Wyoming Coal FILE

In this March 28, 2017, file photo, a train near hauls coal mined from Wyoming's Powder River Basin near Bill, Wyo. WTE/file

GREEN RIVER – Sweetwater County commissioners officially decided in a 5-0 vote on Tuesday that the county will no longer do business with Bank of the West.

Commission Chairman Reid West and Commissioners Randy “Doc” Wendling, Don Van Matre, Wally Johnson and John Kolb voted in favor of it. The decision will take effect on Oct. 1, when the county hopes to finalize transfers to other banks.

In early August, the bank announced it will no longer finance oil and gas projects in the Arctic along with coal mines or coal-fueled power plants that were not making an effort to transition to renewable sources.

Commissioners expressed disappointment, anger and a desire to remove its funds from the bank at its Aug. 8 meeting, but decided to wait before making any decision.

Sweetwater County Treasurer Robb Slaughter told them at that meeting it wouldn’t be as simple as transferring money from Bank of the West to another bank, the Rocket-Miner reported.

When the county received the news, it didn’t have time to look at the policy statements “so we didn’t overreact,” Slaughter told the Rocket-Miner on Tuesday.

Since the meeting, Slaughter researched the bank’s official statement at blog.bankofthewest.com/change and read the sections on “unconventional Mining techniques and Coal.”

“To more fully understand the policies in the BOW statement, I reached out to contacts within the bank and asked for further clarification,” Slaughter said in a written recap. “On Aug. 10, I (along with the commission) received a letter from an executive vice president that basically affirmed the policy decision of the bank.

“Since that time, I have been in contact with several local banks that have offered services in varying degrees to help us mitigate this issue. I am continuing to meet with representatives of other local banks this week. After the conversations I have had, I am confident that we will be able to receive full collateralization of our assets and be able to replace the services that were previously provided by Bank of the West/BnP Paribas.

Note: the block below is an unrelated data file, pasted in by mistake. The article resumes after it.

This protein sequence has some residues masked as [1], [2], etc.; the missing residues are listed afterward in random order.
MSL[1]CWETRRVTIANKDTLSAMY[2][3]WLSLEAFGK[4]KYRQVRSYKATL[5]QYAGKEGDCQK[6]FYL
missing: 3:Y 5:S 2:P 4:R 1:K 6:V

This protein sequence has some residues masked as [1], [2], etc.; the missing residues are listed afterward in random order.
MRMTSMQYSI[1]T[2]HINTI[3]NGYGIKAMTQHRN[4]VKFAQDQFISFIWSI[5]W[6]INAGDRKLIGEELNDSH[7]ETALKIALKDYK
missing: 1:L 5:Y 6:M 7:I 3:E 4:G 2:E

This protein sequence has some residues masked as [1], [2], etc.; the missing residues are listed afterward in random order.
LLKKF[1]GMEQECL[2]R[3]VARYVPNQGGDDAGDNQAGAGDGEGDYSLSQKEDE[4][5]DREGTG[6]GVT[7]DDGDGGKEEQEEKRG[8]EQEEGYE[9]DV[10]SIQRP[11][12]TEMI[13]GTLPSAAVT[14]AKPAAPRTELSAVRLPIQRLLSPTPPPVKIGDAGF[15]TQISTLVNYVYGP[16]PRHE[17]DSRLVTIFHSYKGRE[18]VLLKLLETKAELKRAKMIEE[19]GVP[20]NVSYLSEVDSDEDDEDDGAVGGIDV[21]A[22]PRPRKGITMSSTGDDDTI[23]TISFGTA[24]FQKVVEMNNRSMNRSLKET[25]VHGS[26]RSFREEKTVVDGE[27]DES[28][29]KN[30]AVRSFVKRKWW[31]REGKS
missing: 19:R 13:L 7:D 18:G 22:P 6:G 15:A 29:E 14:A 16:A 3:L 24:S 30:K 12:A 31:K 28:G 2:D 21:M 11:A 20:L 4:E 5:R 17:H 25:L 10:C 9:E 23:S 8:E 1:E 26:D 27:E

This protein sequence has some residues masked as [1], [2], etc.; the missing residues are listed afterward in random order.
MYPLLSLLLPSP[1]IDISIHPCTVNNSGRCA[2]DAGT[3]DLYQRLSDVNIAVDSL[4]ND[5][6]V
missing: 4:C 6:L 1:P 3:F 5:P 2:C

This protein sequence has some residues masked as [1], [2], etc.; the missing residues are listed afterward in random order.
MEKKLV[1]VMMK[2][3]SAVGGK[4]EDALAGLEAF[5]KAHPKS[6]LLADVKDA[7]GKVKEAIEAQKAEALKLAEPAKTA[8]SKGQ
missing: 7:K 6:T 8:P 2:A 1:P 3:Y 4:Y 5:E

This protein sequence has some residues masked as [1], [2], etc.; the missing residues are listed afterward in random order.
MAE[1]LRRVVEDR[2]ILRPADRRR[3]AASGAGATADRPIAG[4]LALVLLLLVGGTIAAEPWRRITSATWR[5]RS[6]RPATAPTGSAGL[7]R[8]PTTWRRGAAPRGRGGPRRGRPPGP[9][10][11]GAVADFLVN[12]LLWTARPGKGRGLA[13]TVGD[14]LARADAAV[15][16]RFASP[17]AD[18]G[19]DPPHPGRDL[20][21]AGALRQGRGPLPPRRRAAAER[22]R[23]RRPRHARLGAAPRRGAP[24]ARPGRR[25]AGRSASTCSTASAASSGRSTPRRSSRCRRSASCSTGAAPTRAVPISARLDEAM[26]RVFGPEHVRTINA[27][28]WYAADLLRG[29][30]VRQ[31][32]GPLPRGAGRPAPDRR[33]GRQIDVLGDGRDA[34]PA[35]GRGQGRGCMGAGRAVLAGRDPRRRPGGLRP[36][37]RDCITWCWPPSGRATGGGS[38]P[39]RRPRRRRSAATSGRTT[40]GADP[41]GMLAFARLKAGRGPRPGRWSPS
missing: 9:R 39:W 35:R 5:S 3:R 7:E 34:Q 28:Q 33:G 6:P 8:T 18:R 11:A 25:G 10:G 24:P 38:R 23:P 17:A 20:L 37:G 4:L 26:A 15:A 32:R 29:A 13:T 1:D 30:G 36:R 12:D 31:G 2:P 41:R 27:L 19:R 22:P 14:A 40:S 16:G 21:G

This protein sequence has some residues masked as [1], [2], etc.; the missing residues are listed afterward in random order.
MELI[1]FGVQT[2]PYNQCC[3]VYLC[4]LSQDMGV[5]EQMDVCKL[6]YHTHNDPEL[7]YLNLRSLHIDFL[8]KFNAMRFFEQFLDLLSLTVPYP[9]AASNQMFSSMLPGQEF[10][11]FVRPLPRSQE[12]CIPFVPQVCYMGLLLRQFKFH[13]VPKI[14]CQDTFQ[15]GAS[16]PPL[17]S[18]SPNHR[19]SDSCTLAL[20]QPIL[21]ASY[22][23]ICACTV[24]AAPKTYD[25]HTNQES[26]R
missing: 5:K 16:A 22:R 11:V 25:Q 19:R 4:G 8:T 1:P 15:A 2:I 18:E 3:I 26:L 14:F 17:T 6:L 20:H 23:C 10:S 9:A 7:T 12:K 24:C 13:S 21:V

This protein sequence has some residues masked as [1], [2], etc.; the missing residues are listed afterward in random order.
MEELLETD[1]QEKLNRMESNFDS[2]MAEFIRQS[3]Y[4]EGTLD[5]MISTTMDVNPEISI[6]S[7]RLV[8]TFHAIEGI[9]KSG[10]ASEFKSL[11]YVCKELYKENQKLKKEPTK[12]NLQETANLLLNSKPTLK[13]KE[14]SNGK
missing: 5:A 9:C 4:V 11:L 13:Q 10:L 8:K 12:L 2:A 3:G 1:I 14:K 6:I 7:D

Collateral is property that is pledged by a borrower to protect the interests of the lender. Slaughter added that he has reached out to Sweet-water County Clerk Dale Davis “to more fully understand the services the BOW has been providing his office” along with the IT director Tim Knight.

“I have also been meeting regularly with Deputy County Attorney Jim Schermetzler to help me with all of the intricacies that are involved with a change like this,” Slaughter said.

“After having researched all of the factors that are necessary in making a decision of this magnitude, I believe that BOW/BnP Paribas policy statement is inconsistent with the values we hold here in Sweetwater County,” Slaughter said in the statement. “While I agree that it is important that we consider environmental concerns, I think the corporate policy is too restrictive to be acceptable to the majority of our residents.”

Schermetzler on Tuesday recommended that commissioners do not take action until all of the county’s deposits were transferred.

Johnson disagreed.

“I think we need to make a statement,” he said.

Kolb agreed with Johnson, adding that the county cannot stand by when someone attacks its industries.

About 45 percent of the county’s revenue comes from oil and gas, slaughter said.

Slaughter said the goal moving forward is to continue working with other banks to replace the services that Bank of the West provided.

The biggest challenge will be payroll. The county will run a sample payroll with banks to test things out before Oct. 1.

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